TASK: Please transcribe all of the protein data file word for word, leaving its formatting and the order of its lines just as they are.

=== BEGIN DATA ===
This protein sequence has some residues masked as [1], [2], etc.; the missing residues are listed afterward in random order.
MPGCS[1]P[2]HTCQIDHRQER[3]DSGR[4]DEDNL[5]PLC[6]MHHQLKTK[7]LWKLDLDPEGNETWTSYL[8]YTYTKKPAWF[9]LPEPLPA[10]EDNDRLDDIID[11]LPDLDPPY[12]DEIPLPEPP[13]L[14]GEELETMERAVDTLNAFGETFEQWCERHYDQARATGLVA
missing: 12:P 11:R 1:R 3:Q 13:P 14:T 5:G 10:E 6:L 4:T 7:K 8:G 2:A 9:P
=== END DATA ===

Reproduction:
This protein sequence has some residues masked as [1], [2], etc.; the missing residues are listed afterward in random order.
MPGCS[1]P[2]HTCQIDHRQER[3]DSGR[4]DEDNL[5]PLC[6]MHHQLKTK[7]LWKLDLDPEGNETWTSYL[8]YTYTKKPAWF[9]LPEPLPA[10]EDNDRLDDIID[11]LPDLDPPY[12]DEIPLPEPP[13]L[14]GEELETMERAVDTLNAFGETFEQWCERHYDQARATGLVA
missing: 12:P 11:R 1:R 3:Q 13:P 14:T 5:G 10:E 6:L 4:T 7:K 8:G 2:A 9:P